Like anorexia, bulimia tends to develop during adolescence and early adulthood and appears to be less common among men than women. People with bulimia frequently eat unusually large amounts of food in a specific period of time. Each binge eating episode usually continues until the person becomes painfully full. During a binge, the person usually feels that they cannot stop eating or control how much they are eating.
Binges can happen with any type of food but most commonly occur with foods the individual would normally avoid. Individuals with bulimia then attempt to purge to compensate for the calories consumed and relieve gut discomfort. Common purging behaviors include forced vomiting, fasting, laxatives, diuretics, enemas, and excessive exercise. Symptoms may appear very similar to those of the binge eating or purging subtypes of anorexia nervosa. However, individuals with bulimia usually maintain a relatively normal weight, rather than becoming underweight.
Common symptoms of bulimia nervosa include:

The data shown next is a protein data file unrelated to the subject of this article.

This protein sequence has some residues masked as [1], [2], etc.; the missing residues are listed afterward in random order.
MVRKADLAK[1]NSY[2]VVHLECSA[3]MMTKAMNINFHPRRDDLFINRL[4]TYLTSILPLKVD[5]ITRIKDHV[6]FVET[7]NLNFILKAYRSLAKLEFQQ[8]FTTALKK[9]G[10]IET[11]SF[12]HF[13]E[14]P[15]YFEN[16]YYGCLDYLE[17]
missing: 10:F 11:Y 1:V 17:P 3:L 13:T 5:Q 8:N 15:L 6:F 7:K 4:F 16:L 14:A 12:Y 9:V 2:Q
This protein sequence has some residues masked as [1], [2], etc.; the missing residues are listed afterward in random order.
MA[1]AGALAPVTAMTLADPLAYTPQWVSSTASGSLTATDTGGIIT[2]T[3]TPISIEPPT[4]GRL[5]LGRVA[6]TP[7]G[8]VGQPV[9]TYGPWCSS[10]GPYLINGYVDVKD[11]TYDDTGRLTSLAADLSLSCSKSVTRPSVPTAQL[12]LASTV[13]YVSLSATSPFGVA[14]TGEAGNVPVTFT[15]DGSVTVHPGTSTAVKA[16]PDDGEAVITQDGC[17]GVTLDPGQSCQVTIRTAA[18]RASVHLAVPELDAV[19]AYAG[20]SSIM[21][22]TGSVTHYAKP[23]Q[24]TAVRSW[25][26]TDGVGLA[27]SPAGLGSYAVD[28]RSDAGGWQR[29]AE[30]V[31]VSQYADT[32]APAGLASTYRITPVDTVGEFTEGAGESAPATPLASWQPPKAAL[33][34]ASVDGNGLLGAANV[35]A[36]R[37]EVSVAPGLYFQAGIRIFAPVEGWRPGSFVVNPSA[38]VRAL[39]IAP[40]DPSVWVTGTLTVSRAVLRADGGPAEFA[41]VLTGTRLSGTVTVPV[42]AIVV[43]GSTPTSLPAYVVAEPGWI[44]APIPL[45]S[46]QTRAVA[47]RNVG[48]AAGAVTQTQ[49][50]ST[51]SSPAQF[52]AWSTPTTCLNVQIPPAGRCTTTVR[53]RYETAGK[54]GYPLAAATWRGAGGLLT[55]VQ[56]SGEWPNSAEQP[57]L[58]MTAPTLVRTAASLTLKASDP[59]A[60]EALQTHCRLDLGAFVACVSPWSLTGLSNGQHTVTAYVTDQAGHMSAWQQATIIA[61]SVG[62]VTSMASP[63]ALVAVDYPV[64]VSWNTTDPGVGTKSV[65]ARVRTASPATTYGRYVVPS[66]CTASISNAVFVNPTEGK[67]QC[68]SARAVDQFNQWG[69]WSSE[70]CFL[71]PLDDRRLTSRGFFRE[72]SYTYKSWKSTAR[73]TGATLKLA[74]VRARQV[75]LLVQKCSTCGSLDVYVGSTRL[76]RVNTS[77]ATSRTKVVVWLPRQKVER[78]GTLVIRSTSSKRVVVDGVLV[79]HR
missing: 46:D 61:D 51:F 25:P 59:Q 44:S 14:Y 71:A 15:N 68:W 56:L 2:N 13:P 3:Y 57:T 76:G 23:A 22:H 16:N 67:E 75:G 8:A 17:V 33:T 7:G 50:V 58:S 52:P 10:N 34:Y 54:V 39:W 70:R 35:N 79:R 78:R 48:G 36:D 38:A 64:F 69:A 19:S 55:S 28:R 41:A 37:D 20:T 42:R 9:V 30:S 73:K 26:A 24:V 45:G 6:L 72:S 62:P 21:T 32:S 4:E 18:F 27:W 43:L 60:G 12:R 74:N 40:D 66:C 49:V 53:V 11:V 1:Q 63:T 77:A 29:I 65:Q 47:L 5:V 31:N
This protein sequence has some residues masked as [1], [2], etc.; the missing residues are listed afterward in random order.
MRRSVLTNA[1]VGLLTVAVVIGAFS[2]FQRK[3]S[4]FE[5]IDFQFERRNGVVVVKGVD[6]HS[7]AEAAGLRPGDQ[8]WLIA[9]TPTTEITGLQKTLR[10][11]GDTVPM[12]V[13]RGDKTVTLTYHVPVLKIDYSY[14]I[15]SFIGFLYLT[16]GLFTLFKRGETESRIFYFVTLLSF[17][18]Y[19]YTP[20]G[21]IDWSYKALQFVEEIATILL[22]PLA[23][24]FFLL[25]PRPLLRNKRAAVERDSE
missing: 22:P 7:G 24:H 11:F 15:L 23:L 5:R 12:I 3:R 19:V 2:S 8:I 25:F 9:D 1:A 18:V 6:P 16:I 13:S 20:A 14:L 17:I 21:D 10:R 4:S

recurrent episodes of binge eating with a feeling of lack of control
recurrent episodes of inappropriate purging behaviors to prevent weight gain
self-esteem overly influenced by body shape and weight
a fear of gaining weight, despite having a normal weight
Side effects of bulimia may include an inflamed and sore throat, swollen salivary glands, worn tooth enamel, tooth decay, acid reflux, irritation of the gut, severe dehydration, and hormonal disturbances. In severe cases, bulimia can also create an imbalance in levels of electrolytes, such as sodium, potassium, and calcium. This can cause a stroke or heart attack. People with bulimia nervosa eat large amounts of food in short periods of time, then purge. They fear gaining weight despite being at a normal weight.